CCC at AAAS 2020
The Computing Community Consortium (CCC) has attended and hosted sessions at the American Association for the Advancement of Science (AAAS) Annual Meeting since 2013. Below you can find links to slides and resources from the 2020 sessions and links to related CCC white papers and resources. To learn more about the 2020 AAAS Meeting visit the webpage.
Synopsis: Critical decisions are increasingly being made by machine-learning algorithms based on massive data trails that people all leave behind. Such decisions affect issues from college admissions and bank loans, to sentencing and police deployment. Concerns have been raised about the interpretability, transparency, and fairness of these algorithms. In response, an exciting mathematical theory of fairness is emerging that addresses topics such as defining fairness, ways of designing decision-making algorithms to incorporate fairness requirements, and incentivizing decision makers to be fair. Topics to be discussed in this session will provide a precise understanding of the frictions to fairness due to reasons such as mislabeled training data, use of inappropriate features, insufficient data, feedback loops, and the computational difficulty of being fair. This understanding will further inform attendees on how to achieve fair outcomes by avoiding obvious pitfalls and providing appropriate incentives.
Synopsis: In the coming decades, the world population is projected to grow significantly, increasing the demand for food in the face of climate change, workforce aging and shortage, as well as environmental degradation. To ensure long-term food security, it is imperative to explore emerging computing innovations such as big data, artificial intelligence, internet of things, cloud computing with the purpose of working towards the next agricultural revolution.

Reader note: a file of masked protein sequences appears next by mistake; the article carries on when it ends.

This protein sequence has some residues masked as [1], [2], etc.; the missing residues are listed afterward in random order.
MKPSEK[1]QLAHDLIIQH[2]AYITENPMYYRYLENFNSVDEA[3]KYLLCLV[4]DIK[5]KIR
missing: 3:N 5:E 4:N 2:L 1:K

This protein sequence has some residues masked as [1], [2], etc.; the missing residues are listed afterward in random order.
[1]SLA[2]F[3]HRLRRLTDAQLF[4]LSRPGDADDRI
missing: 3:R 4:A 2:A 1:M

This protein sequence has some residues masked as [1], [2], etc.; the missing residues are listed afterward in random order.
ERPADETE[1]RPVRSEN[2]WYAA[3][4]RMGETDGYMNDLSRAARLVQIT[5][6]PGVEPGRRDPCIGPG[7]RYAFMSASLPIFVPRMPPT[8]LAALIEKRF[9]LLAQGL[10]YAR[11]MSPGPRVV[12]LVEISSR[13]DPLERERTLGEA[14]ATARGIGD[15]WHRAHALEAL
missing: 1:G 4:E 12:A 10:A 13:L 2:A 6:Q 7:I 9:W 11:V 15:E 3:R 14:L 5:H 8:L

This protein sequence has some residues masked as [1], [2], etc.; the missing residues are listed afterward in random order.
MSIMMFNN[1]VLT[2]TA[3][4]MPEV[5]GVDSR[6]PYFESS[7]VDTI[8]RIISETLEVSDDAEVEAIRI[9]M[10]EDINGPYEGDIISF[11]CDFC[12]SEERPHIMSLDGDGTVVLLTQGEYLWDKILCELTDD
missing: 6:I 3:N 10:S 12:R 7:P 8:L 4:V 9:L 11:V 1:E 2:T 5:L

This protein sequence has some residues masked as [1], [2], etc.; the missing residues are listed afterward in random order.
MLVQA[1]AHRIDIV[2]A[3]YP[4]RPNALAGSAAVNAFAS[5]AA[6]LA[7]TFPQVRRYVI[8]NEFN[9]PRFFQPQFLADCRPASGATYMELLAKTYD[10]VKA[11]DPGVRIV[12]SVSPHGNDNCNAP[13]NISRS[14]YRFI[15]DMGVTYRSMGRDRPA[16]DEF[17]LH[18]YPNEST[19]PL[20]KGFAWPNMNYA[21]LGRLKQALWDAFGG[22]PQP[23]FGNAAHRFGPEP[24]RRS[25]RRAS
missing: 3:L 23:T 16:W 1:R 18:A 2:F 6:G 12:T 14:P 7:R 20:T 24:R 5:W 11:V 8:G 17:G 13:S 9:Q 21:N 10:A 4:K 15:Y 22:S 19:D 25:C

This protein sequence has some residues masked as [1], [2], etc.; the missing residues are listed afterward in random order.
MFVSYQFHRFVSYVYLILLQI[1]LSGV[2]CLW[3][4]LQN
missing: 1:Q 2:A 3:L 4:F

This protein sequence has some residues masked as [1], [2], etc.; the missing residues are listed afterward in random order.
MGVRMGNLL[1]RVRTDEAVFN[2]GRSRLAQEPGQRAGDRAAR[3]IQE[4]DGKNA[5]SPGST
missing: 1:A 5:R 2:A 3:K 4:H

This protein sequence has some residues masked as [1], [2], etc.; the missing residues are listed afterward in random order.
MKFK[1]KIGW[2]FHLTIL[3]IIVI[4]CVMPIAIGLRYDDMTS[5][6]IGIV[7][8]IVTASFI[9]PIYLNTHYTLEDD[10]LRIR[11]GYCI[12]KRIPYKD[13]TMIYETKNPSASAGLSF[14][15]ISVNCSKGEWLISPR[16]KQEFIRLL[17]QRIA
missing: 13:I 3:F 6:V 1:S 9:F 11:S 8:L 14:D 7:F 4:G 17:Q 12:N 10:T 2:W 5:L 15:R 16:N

Computing has already transformed agriculture. Precision agriculture uses cyber-physical systems and data science to increase yield, reducing fertilizer and pesticide runoffs. Global Agricultural Monitoring uses satellite imagery to monitor major crops for stress or recognize the failure to enable timely interventions to reduce disruptions in global food supply. This is only a start, and new compelling opportunities lie ahead. For example, big data may help synthesize new agricultural knowledge, make predictive decisions, and foster data-supported innovation.
This panel will feature the most promising computing advances to sustainably increase food production, based on the recent US Department of Agriculture’s Food and Agriculture Cyberinformatics and Tools Initiative; the congressional research service report on Big Data in U.S. Agriculture; and workshops such as the National Science Foundation’s Midwest Big Data Hub on Machine Learning from Farm to Table and Innovations at the Nexus of Food, Energy and Water Systems Data Science Workshop.
Synopsis: Decades of artificial intelligence research have produced formidable technologies that are providing immense benefit to industry, government, and society. AI systems can now translate across multiple languages, identify objects in images and video, converse about order placement, and control cars. The ubiquitous deployment of AI systems has created a trillion-dollar industry that is projected to quadruple in three years, while also exposing the need to make AI systems fair and trustworthy, as well as more competent about the world in which they and we operate. Future AI systems have the potential for transformative impact on society and will be rightfully expected to handle complex tasks and responsibilities, engage in meaningful communication, and improve awareness through experience. There are also concerns about future work in light of AI advancements that demand improved public communication and adjustments to the education and training of the workforce in order to leverage new types of jobs being created by AI technologies.